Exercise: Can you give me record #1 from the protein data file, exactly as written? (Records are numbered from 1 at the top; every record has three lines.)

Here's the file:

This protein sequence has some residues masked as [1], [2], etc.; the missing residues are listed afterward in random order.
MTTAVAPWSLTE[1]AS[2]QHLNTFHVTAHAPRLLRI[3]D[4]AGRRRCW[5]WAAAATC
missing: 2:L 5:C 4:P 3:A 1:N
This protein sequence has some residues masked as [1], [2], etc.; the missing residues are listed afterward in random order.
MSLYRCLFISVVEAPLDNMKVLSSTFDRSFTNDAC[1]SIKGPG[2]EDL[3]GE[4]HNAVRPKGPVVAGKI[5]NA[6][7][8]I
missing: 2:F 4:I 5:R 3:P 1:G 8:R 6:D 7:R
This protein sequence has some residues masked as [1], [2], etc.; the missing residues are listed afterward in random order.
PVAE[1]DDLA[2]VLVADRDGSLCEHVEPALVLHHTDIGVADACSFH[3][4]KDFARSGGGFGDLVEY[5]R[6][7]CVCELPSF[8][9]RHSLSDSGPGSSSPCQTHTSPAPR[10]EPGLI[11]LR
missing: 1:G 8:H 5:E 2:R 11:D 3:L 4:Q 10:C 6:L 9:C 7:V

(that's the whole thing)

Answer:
This protein sequence has some residues masked as [1], [2], etc.; the missing residues are listed afterward in random order.
MTTAVAPWSLTE[1]AS[2]QHLNTFHVTAHAPRLLRI[3]D[4]AGRRRCW[5]WAAAATC
missing: 2:L 5:C 4:P 3:A 1:N